Editing for Grammarphobes 2.0: Oh, Gee!

Every Wednesday, Editing for Grammarphobes 2.0 features handy tips to enhance all of our writing, from daily emails to articles to books. After all, everyone needs to write, right?

Today, Editing for Grammarphobes tackles issues with words that begin with the letter "G," not anything glamorous or grandiloquent, but good to know nonetheless. See what I did there? *wink*


Did you know that was a real word? I thought it was a colloquialism bandied about in English class, but no, it was added to the dictionary in 1977. The official definition is "resembling or characteristic of the title character or world of the novel The Great Gatsby." Yet another way classic literature affects our language.

Grisly, grizzly

Grisly means horrifying and repugnant, according to The Associated Press Stylebook 2016. It does not have an extra "s," like some think.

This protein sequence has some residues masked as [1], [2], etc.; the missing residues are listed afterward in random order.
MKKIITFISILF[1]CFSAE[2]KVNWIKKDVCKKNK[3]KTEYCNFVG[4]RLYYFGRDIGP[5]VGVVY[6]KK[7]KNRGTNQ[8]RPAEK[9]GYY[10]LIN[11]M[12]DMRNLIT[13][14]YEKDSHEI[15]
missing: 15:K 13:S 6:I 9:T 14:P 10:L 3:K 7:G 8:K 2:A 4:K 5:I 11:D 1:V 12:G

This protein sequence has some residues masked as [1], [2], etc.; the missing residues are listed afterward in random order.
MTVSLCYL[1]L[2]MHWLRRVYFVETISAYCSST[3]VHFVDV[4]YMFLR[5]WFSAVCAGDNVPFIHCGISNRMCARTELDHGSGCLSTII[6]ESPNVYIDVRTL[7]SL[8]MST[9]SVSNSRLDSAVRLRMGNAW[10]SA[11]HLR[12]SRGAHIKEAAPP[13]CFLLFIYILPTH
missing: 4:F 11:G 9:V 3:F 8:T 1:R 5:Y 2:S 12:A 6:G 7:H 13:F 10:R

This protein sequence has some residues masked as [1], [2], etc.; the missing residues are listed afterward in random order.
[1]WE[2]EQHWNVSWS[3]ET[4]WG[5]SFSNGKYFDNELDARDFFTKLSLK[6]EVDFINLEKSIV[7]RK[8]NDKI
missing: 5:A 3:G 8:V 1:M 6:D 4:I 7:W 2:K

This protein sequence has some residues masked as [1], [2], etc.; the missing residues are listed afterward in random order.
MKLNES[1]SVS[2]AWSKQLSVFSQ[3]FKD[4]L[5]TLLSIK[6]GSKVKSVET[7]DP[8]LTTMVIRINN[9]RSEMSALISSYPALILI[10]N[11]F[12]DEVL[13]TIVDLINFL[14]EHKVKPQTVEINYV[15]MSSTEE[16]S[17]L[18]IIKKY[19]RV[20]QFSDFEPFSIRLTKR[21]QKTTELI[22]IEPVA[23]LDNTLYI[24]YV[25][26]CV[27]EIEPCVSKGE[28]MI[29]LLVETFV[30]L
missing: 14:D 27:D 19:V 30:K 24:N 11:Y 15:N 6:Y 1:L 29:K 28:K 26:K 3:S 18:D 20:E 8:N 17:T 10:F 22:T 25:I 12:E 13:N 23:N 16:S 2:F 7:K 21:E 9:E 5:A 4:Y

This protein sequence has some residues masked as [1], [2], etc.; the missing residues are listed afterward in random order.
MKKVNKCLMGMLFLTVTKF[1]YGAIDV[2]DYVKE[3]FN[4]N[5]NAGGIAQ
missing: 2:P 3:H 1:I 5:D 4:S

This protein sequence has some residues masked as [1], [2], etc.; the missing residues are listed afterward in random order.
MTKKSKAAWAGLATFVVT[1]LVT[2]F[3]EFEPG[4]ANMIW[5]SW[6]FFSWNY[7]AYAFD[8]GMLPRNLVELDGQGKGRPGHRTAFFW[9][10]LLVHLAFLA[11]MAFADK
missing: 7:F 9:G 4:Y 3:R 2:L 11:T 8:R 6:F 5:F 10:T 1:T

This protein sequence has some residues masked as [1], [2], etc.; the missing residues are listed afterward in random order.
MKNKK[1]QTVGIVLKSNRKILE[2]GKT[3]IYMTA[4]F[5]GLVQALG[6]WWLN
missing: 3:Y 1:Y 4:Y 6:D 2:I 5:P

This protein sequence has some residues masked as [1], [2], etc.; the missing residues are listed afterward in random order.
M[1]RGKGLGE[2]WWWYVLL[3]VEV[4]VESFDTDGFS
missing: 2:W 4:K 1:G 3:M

Grizzly is a bear. AP states it can also be a word for grayish. 


Even though it is means a bunch of people, the word group uses singular verbs and pronouns.


Gubernatorial means pertaining to a a governor. It's also the adjective form of governor.

All one word, no hyphen



angel011 said…
After Grizzly Adams, it's hard not to remember that grizzly is a bear. :)
True, angel011, but I can't always remember if grisly has one "s" or two.
I love Gatsbyesque. The Great Gatsby is one of my favorite books.

Popular posts from this blog

Editing for Grammarphobes 2.0: 'F' It All

I'm on Location

Editing for Grammarphobes 2.0: Which, What, Who?